•       Modern tools create new possibilities. Thanks to modern tools like Viewed, it’s easier than ever to make the most of your email opens. With Viewed, you can embed any video into the body of your email marketing message and autoplay that video whenever the message is opened. Not only does it make your email look more impressive and exciting, but it also increases the value of each open you receive, achieving up to 200% more conversions.

 

  •       Engagement leads to familiarity and trust. A customer doesn’t have to make a purchase every time they receive an email to be valuable for your brand. Any customer who thinks positively about your brand and is exposed to your brand regularly enough to keep it top of mind is a customer who will potentially make a purchase in the future. They’re also a customer who might be likely to recommend your brand to other people they know in real life. Email opens are a form of engagement, and each engagement opportunity you have leads to greater brand familiarity and trust.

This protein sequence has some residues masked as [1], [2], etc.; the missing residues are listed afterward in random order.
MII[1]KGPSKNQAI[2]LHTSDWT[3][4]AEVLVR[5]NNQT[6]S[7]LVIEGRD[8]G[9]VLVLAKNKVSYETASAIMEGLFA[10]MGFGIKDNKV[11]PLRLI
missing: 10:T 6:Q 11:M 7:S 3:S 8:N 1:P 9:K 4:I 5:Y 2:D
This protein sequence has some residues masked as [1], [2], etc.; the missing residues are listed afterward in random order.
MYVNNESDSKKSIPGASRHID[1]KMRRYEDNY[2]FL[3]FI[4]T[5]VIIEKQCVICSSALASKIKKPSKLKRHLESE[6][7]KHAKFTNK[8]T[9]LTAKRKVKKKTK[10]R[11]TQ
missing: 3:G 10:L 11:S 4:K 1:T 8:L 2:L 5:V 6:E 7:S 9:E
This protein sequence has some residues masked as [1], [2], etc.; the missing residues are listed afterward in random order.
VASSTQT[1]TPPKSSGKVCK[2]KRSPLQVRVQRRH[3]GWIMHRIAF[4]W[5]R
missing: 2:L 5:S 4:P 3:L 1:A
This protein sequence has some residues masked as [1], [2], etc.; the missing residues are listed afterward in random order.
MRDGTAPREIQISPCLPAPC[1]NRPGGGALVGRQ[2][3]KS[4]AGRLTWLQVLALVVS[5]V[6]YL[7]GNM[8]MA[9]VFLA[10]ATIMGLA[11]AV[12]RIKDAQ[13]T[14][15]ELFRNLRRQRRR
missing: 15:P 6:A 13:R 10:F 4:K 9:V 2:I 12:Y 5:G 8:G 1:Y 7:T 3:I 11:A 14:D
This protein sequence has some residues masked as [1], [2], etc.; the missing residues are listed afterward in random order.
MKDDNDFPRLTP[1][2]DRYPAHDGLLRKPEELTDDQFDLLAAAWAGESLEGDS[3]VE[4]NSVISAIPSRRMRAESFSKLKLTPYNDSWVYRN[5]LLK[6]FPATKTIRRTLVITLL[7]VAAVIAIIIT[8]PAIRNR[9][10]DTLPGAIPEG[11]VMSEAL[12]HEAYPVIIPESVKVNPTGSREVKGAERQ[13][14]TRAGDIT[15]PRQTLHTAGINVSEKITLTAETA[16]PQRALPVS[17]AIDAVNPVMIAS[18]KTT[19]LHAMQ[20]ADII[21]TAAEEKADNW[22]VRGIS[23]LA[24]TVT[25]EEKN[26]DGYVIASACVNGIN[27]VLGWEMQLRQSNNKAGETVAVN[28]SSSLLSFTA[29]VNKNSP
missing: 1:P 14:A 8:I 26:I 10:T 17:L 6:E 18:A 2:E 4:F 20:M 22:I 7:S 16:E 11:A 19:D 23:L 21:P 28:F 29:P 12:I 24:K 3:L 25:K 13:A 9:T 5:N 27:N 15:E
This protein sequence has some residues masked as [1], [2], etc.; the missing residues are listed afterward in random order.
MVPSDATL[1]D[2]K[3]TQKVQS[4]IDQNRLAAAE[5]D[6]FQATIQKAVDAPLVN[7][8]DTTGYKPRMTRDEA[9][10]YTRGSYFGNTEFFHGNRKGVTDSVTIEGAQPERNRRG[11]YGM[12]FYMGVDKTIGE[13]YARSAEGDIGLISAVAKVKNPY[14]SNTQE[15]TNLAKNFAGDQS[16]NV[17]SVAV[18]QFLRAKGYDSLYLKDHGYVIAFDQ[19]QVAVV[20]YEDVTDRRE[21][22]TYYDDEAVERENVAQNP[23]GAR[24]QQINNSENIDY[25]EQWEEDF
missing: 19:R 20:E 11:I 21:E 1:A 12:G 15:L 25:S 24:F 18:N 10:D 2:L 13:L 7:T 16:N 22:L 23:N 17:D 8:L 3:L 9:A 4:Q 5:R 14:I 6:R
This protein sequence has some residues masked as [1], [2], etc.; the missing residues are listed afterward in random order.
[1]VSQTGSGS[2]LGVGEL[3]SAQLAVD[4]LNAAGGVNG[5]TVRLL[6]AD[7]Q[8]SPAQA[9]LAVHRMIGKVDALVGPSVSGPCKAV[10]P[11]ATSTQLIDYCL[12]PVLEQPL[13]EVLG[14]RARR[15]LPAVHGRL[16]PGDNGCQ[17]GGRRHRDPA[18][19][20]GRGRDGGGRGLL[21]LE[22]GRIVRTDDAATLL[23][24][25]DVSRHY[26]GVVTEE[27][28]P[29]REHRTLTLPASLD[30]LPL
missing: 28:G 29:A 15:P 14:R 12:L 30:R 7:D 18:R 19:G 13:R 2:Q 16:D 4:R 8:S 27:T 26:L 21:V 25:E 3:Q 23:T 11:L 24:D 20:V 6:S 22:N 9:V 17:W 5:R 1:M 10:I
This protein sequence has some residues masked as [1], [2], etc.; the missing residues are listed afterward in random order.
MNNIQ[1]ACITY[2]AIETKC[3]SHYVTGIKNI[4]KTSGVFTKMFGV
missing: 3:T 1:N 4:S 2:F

The Case for Prioritizing Conversions

However, there’s also a case to be made for prioritizing conversions.

  •       Pushing too hard for opens can be gimmicky. Some companies prioritize optimization for opens, using gimmicky subject lines and other sensational tactics to drive as much interest as possible in opening a message. Once the message is open, there’s very little engaging material inside. In other words, if you spend too much time optimizing for opens without improving core quality or optimizing for conversions, you could end up doing more harm than good; you would experience a wave of people opening your messages, followed by a wave of people unsubscribing forever.
  •       Bottom line value is the goal. For most marketers, the ultimate goal is to improve bottom line value; in other words, you need your email marketing strategy to generate revenue. If your fans are constantly opening your emails but never taking action on them, that might feel personally rewarding, but it’s not necessarily going to increase the amount of money you make. Only optimizing for conversions can do that.